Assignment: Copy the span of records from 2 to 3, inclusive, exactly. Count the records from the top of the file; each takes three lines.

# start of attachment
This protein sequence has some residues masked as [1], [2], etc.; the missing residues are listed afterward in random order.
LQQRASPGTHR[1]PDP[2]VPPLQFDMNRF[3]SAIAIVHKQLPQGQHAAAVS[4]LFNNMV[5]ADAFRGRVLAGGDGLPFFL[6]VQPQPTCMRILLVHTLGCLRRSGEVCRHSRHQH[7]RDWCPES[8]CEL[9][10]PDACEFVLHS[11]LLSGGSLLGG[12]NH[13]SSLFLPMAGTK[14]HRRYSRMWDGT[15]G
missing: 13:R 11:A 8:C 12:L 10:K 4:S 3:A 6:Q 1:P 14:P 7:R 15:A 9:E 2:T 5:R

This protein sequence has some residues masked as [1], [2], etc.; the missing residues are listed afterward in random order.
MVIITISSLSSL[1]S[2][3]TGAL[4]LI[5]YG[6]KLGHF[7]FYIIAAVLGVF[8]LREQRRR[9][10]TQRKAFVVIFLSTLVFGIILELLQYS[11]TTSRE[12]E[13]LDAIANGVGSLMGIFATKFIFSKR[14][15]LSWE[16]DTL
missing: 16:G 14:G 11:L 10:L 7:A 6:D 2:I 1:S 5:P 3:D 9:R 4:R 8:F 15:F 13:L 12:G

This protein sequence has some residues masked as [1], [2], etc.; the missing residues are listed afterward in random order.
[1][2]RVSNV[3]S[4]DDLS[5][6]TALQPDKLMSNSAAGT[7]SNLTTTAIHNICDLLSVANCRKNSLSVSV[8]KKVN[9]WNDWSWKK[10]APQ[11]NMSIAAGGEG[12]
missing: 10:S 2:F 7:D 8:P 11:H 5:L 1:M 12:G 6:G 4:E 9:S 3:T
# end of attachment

This protein sequence has some residues masked as [1], [2], etc.; the missing residues are listed afterward in random order.
MVIITISSLSSL[1]S[2][3]TGAL[4]LI[5]YG[6]KLGHF[7]FYIIAAVLGVF[8]LREQRRR[9][10]TQRKAFVVIFLSTLVFGIILELLQYS[11]TTSRE[12]E[13]LDAIANGVGSLMGIFATKFIFSKR[14][15]LSWE[16]DTL
missing: 16:G 14:G 11:L 10:L 7:A 6:D 2:I 1:S 5:P 3:D 9:R 4:R 8:F 15:F 13:L 12:G

This protein sequence has some residues masked as [1], [2], etc.; the missing residues are listed afterward in random order.
[1][2]RVSNV[3]S[4]DDLS[5][6]TALQPDKLMSNSAAGT[7]SNLTTTAIHNICDLLSVANCRKNSLSVSV[8]KKVN[9]WNDWSWKK[10]APQ[11]NMSIAAGGEG[12]
missing: 10:S 2:F 7:D 8:P 11:H 5:L 1:M 12:G 6:G 4:E 9:S 3:T